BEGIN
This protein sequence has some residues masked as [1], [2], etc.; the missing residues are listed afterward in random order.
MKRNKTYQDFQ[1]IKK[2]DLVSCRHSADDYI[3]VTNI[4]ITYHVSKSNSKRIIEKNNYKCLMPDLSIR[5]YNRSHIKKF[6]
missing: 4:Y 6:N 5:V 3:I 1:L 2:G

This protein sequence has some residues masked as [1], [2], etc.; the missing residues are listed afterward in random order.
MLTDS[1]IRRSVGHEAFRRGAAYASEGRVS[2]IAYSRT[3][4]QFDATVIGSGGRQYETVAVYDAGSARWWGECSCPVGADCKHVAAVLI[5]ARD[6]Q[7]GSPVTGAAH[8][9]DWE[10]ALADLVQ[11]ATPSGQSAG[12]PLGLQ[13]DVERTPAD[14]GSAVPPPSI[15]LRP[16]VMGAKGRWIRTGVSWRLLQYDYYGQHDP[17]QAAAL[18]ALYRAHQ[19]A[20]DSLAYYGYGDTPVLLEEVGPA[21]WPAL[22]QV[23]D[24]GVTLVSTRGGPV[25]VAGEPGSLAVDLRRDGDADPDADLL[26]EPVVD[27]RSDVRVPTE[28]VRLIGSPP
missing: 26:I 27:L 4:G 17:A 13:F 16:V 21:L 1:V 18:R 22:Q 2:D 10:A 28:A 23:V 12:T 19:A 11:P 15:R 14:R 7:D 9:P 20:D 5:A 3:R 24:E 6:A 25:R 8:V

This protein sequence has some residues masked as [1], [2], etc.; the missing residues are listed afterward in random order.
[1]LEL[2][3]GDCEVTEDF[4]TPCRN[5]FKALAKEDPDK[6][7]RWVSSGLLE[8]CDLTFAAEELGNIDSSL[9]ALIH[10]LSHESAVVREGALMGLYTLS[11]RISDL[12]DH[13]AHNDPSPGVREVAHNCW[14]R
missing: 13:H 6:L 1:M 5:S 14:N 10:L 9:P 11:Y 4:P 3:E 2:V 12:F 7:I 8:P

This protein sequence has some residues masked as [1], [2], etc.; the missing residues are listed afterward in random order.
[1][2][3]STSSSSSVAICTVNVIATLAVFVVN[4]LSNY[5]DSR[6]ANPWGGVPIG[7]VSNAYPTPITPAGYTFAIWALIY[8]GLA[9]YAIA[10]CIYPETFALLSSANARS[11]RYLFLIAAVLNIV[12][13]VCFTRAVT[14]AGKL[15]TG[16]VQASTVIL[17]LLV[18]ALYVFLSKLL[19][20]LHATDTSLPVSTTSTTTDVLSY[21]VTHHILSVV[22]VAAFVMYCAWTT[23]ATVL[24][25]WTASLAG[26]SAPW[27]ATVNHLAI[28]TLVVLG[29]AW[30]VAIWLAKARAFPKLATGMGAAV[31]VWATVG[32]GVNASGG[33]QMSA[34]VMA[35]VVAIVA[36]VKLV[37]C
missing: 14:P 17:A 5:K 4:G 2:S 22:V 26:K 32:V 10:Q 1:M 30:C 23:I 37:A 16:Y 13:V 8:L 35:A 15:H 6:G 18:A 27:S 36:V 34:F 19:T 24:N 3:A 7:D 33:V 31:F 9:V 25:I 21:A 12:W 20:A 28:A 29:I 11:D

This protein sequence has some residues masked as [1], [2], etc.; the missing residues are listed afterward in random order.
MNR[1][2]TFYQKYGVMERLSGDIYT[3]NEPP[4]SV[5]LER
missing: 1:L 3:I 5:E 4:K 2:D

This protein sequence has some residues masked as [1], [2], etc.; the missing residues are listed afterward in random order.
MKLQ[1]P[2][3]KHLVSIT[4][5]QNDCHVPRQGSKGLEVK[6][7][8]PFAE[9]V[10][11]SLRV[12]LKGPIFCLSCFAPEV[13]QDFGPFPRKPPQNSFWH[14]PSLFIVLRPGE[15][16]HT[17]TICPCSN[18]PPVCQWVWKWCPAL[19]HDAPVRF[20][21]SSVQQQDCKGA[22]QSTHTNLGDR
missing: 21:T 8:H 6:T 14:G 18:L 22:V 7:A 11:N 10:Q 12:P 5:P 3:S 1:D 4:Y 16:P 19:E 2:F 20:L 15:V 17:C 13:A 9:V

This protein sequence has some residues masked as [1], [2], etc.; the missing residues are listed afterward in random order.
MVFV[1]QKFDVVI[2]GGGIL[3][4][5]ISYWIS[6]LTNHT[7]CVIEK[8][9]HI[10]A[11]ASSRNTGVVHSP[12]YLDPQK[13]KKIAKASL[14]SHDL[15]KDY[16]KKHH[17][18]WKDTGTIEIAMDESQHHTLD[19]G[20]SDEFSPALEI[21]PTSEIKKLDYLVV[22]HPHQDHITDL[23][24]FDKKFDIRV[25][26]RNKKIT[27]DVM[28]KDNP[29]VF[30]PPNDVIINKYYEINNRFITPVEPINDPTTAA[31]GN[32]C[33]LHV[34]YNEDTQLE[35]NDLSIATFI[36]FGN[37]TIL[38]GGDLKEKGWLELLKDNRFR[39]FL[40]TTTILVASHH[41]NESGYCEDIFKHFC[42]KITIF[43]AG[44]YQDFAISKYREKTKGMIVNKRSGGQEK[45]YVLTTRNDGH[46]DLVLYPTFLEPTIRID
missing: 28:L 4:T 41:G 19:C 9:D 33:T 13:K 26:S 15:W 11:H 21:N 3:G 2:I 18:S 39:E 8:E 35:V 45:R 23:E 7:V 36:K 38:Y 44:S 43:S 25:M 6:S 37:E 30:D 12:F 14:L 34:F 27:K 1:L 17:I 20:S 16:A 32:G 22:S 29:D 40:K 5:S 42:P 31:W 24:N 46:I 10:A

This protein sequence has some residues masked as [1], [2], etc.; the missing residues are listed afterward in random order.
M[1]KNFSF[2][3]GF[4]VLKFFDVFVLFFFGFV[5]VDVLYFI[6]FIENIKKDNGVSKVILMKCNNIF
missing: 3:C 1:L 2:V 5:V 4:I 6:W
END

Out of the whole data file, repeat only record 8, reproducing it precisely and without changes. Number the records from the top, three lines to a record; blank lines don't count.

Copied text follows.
This protein sequence has some residues masked as [1], [2], etc.; the missing residues are listed afterward in random order.
M[1]KNFSF[2][3]GF[4]VLKFFDVFVLFFFGFV[5]VDVLYFI[6]FIENIKKDNGVSKVILMKCNNIF
missing: 3:C 1:L 2:V 5:V 4:I 6:W